Brook Church

Brook Church

Brook Church

The Church of St Mary the Virgin

B3399, Brightstone, Isle of Wight, PO30 4EP
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The main featured image above shows St Mary’s from the south, with the entrance through the tower at the south-west corner of the nave. The church is in a beautiful setting on a hill above the B3399 road through the lovely West Wight AONB.
The original church was burnt to the ground in a disastrous fire on 16th December 1862/3, and the only surviving remains of this building are the lower parts of the tower and the arch leading into the nave.
When built in the 13th century, St Mary’s consisted of a nave and chancel only. A chantry was added at the south-west corner of the nave, but in the 16th century this was demolished and a tower was erected in its place. In the mid 18th century a north chapel was added.
Re-building in the Early English style of the 13th century was carried out in 1864, shortly after the devastating fire. The fine interior decorations and fitments installed at the time remain in beautiful condition, making St Mary’s one of the best preserved small Victorian churches in the country.
In 1889, a third stage was added to the tower with crenelated parapet and small shingled spire.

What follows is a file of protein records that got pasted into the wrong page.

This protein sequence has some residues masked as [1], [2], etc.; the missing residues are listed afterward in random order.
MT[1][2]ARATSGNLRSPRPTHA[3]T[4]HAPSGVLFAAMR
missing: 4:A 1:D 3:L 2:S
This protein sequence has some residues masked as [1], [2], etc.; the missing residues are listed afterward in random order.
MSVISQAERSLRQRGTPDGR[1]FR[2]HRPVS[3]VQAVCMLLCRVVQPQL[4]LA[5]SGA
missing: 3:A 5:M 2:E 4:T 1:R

The first photograph in the gallery below is a view from the nave through to the chancel, which is lower than the nave. The east window consists of three trefoil-headed lancets with stained glass depicting the Crucifixion.
Next shown is the most unusual 19th century trefoil shaped font made from Sicilian marble, and the third photograph is of the Caen stone font, also 19th century. It has carvings of Christ and the four evangelists separated by marble columnettes, and an alabaster cornice.
 The fourth photograph in the gallery shows the north chapel which was built by William Bowerman towards the end of his tenure as Lord of the Manor during the first half of the 19th century, and not long before the fire.
The next two photographs show sedilia in the north and south walls of the chancel. The latter also has a piscine, in its traditional position to the left/south of the altar.
Next is a view from the nave across to the pulpit and the north and east areas of the chancel, showing how well all of the internal Victorian restoration after the fire is maintained and presented.
Finally, is a view of St May’s from the west.